Since gasification per se does make sense for the Gulf Coast, and it could be that the Las Brisas project should revise its business model, and the plant should be redesigned for a different product mix.

At today's $7-$8 per MMBtu price for natural gas, gasification of pet coke to produce synthetic natural gas - with power production as a by-product - seems to have found solid footing at Dow Chemical's massive Freeport (TX) chemicals and cogeneration plant.

The $2.8 billion Hunton Energy Freeport plant, scheduled for completion in 2012 about 180 miles up the coast from Corpus Christi, is touted as a gasification success story.

Hunton plans to gasify petroleum coke to produce methane for sale to the nearby Dow plant, and will also generate a net 400 MW as well as other "process byproducts" including sulfur for fertilizer and carbon dioxide for injection into old oil wells.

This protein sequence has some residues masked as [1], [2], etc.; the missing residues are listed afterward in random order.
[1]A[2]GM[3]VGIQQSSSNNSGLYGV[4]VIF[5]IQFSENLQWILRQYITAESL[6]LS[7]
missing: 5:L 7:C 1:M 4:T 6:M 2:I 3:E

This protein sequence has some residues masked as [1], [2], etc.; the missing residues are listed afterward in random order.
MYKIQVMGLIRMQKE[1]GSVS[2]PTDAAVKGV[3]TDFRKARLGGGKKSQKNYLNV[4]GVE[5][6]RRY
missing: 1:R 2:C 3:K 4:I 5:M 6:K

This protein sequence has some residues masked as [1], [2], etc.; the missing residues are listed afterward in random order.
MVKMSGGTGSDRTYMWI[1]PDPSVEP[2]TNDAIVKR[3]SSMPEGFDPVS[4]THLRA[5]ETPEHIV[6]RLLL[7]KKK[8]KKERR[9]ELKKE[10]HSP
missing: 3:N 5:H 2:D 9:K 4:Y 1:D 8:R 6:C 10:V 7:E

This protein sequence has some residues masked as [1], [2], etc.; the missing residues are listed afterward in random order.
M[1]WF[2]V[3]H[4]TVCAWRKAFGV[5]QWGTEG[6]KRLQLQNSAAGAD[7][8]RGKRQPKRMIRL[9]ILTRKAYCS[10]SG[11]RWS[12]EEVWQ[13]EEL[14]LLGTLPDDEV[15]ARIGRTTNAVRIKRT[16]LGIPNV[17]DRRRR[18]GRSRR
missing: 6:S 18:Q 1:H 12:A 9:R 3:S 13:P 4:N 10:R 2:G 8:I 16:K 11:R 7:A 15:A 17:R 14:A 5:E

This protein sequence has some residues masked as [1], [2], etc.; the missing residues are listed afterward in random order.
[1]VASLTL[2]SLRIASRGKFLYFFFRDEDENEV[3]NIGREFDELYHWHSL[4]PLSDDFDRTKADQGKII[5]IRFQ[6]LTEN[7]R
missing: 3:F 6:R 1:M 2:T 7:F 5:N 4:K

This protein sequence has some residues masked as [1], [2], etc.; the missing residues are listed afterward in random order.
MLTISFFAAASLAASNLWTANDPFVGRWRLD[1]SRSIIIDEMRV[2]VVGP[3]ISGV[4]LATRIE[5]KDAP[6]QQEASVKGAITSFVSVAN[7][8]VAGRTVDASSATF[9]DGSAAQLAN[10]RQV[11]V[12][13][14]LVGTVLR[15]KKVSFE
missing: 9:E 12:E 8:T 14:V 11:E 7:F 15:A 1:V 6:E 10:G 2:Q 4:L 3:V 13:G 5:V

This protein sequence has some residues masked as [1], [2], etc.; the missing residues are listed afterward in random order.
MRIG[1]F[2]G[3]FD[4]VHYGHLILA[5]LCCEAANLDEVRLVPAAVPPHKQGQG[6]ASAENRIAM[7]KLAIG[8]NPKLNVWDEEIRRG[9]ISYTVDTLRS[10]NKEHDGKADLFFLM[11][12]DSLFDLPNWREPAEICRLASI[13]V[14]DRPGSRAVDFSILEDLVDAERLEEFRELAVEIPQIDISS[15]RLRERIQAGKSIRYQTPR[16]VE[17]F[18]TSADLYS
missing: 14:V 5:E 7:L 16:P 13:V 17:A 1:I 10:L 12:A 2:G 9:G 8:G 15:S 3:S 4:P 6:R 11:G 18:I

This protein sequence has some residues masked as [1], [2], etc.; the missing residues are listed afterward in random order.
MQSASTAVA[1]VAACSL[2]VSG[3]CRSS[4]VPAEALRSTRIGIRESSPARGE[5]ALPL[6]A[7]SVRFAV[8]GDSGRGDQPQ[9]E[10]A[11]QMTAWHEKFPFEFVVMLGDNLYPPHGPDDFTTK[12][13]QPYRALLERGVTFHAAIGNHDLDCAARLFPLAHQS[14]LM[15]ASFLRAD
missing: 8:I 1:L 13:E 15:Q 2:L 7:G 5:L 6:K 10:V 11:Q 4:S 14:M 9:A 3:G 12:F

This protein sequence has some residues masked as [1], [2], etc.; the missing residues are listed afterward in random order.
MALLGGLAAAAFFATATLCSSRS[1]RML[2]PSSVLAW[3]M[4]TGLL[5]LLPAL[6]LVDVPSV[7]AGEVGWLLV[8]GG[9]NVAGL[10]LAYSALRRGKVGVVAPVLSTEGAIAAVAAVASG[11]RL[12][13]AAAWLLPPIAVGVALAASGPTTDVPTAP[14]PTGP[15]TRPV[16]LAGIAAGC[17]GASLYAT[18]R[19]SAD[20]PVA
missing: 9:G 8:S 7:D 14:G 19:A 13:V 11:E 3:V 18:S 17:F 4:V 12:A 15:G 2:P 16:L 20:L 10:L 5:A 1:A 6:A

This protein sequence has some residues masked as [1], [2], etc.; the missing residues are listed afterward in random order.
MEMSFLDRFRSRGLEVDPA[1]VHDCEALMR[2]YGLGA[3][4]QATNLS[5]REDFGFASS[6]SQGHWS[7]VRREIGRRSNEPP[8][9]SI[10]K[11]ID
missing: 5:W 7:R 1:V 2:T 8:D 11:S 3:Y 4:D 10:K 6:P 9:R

The key for IGCC, or more properly, gasification-based polygeneration, is locating the market for the primary product, says Kay Johnson, Hunton Energy Vice President for Project Management.

Johnson told the Caller-Times that gasification plants such as the one in Freeport can only work in certain markets. Such projects are very capital intensive, she explains, which means that project viability depends on the profit you’re trying to make as well as the market conditions.

But it’s not impossible, at least in Freeport. The key was putting together the right combination of technologies in the "perfect location", Johnson says. Hunton is "very proud of the fact that we’re making 400 MW of power with no emissions,” she said. “It proves that you can be green and profitable.”

Which brings us back to Las Brisas. Perhaps they should be compelled to develop a different business model, more like what Hunton Energy adopted at Freeport. If they cannot be moved by tighter environmental standards to use IGCC technology, perhaps the key is to change its primary product, and make electric power a "byproduct" of a more profitable operation.